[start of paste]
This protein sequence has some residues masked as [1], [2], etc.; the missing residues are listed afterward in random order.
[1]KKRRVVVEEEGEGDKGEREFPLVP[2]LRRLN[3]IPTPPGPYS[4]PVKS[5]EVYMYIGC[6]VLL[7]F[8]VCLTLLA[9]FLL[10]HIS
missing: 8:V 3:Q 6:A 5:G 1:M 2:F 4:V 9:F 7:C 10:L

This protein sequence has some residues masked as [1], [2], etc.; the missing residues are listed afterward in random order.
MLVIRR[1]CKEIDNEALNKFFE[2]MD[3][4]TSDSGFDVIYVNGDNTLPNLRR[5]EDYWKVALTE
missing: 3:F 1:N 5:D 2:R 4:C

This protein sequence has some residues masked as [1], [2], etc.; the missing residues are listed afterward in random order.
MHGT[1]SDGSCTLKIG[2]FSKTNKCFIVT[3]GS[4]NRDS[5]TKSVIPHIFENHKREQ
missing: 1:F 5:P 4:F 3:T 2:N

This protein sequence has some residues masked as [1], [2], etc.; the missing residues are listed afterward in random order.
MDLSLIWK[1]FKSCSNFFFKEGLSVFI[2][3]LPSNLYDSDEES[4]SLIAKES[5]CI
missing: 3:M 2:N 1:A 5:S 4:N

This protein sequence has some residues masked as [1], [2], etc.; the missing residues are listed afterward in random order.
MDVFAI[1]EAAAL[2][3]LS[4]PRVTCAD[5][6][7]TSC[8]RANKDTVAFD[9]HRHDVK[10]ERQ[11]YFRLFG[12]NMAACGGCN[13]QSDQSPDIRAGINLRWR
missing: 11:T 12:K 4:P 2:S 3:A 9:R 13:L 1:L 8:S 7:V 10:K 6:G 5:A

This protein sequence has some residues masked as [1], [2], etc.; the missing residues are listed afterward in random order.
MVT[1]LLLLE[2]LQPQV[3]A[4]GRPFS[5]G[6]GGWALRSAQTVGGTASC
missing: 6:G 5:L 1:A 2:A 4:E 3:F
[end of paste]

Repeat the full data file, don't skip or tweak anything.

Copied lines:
This protein sequence has some residues masked as [1], [2], etc.; the missing residues are listed afterward in random order.
[1]KKRRVVVEEEGEGDKGEREFPLVP[2]LRRLN[3]IPTPPGPYS[4]PVKS[5]EVYMYIGC[6]VLL[7]F[8]VCLTLLA[9]FLL[10]HIS
missing: 8:V 3:Q 6:A 5:G 1:M 2:F 4:V 9:F 7:C 10:L

This protein sequence has some residues masked as [1], [2], etc.; the missing residues are listed afterward in random order.
MLVIRR[1]CKEIDNEALNKFFE[2]MD[3][4]TSDSGFDVIYVNGDNTLPNLRR[5]EDYWKVALTE
missing: 3:F 1:N 5:D 2:R 4:C

This protein sequence has some residues masked as [1], [2], etc.; the missing residues are listed afterward in random order.
MHGT[1]SDGSCTLKIG[2]FSKTNKCFIVT[3]GS[4]NRDS[5]TKSVIPHIFENHKREQ
missing: 1:F 5:P 4:F 3:T 2:N

This protein sequence has some residues masked as [1], [2], etc.; the missing residues are listed afterward in random order.
MDLSLIWK[1]FKSCSNFFFKEGLSVFI[2][3]LPSNLYDSDEES[4]SLIAKES[5]CI
missing: 3:M 2:N 1:A 5:S 4:N

This protein sequence has some residues masked as [1], [2], etc.; the missing residues are listed afterward in random order.
MDVFAI[1]EAAAL[2][3]LS[4]PRVTCAD[5][6][7]TSC[8]RANKDTVAFD[9]HRHDVK[10]ERQ[11]YFRLFG[12]NMAACGGCN[13]QSDQSPDIRAGINLRWR
missing: 11:T 12:K 4:P 2:S 3:A 9:R 13:L 1:L 8:S 7:V 10:K 6:G 5:A

This protein sequence has some residues masked as [1], [2], etc.; the missing residues are listed afterward in random order.
MVT[1]LLLLE[2]LQPQV[3]A[4]GRPFS[5]G[6]GGWALRSAQTVGGTASC
missing: 6:G 5:L 1:A 2:A 4:E 3:F